Be­tween wars, men and women go on liv­ing, hav­ing be­wil­der­ing af­fairs and un­re­quited love, writes

Sunday Times - - Review - Michele Mag­wood @michelemag­wood

Louis de Bernières’ new novel picks up where he left off in The Dust that Falls from Dreams, though you do not have to have read that to ap­pre­ci­ate this book.

It opens in a val­ley in colo­nial Cey­lon in the years af­ter World War 1, where two for­mer fighter pi­lots are shoot­ing the breeze as well as a row of tin cans.

“Daniel Pitt and Hugh Bas­sett suf­fered from the ac­ci­die of not be­ing at war. Even in a land as beau­ti­ful and sur­pris­ing as Cey­lon, they missed the ex­tremes of ex­pe­ri­ence that had made them feel in­tensely alive dur­ing the Great War, in spite of its penum­bra of death.” They, and other sur­vivors, “had so much life left over that it was some­times hard to cope with”.

Daniel loves Cey­lon and his job on a tea plan­ta­tion, but when his wife Rosie gives birth to a still­born baby, she falls into a de­pres­sion and in­sists that they re­turn to Eng­land to the bo­som of her sprawl­ing fam­ily.

De Bernières em­ploys a multi-hued, multi-voiced tech­nique to nar­rate the story, which is char­ac­ter- rather than plot-driven. Rosie has three sis­ters: the giddy So­phie, mar­ried to a doubt­ing Angli­can min­is­ter, Ot­tilie who is in love with Daniel’s brother but who set­tles for an­other, and Christa­bel, a Bo­hemian who lives with a woman artist in a dis­tinctly Blooms­bury setup.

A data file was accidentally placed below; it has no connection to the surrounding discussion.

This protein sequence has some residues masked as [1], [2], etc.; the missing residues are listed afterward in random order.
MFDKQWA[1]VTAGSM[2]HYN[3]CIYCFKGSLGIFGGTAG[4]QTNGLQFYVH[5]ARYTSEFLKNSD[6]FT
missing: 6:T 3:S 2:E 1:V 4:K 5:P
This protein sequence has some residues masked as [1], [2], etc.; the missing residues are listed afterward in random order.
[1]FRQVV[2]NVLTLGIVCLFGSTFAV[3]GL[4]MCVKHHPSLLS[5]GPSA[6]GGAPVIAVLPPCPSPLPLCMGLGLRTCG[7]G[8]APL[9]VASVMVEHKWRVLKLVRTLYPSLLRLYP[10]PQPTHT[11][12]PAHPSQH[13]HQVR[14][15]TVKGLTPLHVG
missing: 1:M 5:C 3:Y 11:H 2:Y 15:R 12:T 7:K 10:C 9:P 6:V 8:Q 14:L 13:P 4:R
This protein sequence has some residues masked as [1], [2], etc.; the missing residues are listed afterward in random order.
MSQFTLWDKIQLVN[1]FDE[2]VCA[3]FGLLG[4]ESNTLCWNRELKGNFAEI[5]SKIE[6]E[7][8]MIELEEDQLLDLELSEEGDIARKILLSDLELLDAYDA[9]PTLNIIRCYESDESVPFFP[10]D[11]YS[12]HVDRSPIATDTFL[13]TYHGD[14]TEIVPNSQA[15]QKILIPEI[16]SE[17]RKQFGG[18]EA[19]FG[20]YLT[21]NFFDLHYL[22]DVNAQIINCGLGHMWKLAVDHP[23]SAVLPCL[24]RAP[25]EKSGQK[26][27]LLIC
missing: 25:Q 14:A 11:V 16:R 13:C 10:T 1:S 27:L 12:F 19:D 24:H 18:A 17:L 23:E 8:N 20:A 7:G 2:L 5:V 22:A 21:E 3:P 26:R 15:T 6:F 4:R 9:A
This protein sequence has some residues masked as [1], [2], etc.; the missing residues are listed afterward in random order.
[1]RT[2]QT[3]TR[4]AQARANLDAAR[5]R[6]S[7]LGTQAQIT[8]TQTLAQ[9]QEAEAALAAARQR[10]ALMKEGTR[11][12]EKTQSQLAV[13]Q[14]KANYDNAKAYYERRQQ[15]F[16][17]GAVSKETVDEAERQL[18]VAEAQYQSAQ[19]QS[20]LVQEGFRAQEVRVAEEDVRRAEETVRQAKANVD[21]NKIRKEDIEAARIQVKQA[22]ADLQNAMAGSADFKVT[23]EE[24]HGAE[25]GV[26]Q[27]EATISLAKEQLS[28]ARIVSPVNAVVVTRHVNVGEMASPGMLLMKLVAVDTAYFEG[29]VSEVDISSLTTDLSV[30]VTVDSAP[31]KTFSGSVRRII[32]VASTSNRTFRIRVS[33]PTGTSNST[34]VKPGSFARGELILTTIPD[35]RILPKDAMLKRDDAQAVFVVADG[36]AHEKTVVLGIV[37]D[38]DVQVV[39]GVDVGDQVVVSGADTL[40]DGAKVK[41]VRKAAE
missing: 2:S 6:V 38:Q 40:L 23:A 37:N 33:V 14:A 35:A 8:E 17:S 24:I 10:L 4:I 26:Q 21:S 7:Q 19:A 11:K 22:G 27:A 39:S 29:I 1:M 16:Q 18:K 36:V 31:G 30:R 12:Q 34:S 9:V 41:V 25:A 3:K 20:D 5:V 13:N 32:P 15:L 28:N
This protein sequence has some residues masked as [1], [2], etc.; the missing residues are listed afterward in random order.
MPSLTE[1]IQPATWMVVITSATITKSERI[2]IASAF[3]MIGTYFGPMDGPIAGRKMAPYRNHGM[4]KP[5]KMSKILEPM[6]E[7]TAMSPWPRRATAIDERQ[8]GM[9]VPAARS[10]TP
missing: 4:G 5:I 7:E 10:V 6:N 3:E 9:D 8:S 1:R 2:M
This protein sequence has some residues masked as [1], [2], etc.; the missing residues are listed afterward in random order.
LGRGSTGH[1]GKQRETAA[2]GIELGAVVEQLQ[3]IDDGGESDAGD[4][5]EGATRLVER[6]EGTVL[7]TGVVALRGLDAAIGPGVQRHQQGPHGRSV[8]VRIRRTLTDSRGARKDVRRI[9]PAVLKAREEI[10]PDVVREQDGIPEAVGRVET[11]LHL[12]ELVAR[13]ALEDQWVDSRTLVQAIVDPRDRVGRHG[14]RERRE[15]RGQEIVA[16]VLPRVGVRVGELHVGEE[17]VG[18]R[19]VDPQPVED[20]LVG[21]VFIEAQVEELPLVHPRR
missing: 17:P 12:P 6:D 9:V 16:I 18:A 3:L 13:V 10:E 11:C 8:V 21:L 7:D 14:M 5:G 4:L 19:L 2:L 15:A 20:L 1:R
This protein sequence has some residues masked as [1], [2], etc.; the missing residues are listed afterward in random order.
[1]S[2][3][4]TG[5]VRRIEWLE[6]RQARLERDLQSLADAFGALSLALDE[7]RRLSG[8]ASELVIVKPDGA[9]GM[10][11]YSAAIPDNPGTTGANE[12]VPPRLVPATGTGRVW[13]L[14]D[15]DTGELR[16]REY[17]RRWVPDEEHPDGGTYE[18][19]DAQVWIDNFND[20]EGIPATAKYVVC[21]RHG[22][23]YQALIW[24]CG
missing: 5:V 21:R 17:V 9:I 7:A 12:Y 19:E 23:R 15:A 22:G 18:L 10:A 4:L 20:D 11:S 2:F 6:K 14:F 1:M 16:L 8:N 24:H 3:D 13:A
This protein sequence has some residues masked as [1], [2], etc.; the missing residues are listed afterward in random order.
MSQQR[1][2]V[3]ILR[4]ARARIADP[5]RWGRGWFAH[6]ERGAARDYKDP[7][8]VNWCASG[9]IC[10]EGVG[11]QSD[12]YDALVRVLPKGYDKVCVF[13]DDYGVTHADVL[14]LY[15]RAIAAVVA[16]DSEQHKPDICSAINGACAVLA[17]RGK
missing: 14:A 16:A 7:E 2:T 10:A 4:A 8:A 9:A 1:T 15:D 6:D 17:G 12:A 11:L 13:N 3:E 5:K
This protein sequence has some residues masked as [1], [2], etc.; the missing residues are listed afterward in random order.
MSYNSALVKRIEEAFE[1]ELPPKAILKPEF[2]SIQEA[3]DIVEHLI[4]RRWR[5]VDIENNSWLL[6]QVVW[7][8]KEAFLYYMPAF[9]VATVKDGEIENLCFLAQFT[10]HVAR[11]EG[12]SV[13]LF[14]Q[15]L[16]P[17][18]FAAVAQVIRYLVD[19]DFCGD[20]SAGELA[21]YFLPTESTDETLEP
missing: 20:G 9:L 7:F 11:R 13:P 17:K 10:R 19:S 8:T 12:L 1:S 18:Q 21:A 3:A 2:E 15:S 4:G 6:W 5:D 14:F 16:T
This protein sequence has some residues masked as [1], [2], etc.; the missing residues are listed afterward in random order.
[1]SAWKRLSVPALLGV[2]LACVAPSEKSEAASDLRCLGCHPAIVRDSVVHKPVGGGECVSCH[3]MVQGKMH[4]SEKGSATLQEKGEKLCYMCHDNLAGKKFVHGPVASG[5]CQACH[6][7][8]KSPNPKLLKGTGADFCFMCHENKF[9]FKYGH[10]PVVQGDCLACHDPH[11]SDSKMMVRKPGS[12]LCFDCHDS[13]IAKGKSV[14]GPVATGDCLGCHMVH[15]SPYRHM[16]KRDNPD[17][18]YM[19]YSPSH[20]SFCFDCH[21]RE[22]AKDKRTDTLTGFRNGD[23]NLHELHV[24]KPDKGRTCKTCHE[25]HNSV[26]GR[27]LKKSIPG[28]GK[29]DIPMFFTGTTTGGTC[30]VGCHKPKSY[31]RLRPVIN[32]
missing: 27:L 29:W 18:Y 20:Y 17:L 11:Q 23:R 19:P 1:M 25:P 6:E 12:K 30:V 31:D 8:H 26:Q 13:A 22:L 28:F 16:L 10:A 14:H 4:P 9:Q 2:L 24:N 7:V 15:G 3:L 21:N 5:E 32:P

If any­thing, So Much Life Left Over is a study of the na­ture of mar­riage and faith­ful­ness. Af­fairs abound, loves go un­re­quited, they bur­geon or sour and are com­pro­mised. Some fly. One senses a so­ci­ety be­wil­dered, grop­ing for pur­pose even as it trudges to­wards an­other war.

Colour­ful and quickly mov­ing, De Bernières coun­ters hu­mour with darker strokes. Daniel’s heroic, of­fi­cer brother be­comes a street-sweep­ing drunk; his son will have noth­ing to do with him.

Most mov­ing of all is the char­ac­ter of the gar­dener, Oily Wragge. Wragge spends his days hid­ing in a cave beneath the con­ser­va­tory, try­ing to shut out his night­mares of the war in Me­sopotamia, the death marches and his slav­ery in Ana­to­lia: “Starved and ill, in heat so scorch­ing it can’t be imag­ined or told, without food, without wa­ter, we are driven along by Arab horse­men. The beat­ings with ri­fle butts, the tram­pling of the dy­ing. Shit run­ning down our legs, pains like child­birth in our guts. Yal­lah! Yal­lah! Move on! Move on!”

As the guns of war sound yet again, De Bernières leaves the stage open for the last book in the tril­ogy.

Pic­ture: David Leven­son/Getty Im­ages

Louis de Bernières’ lat­est novel is char­ac­ter-driven.

So Much Life Left Over ★★★★ Louis de Bernières, Harvill Secker, R290

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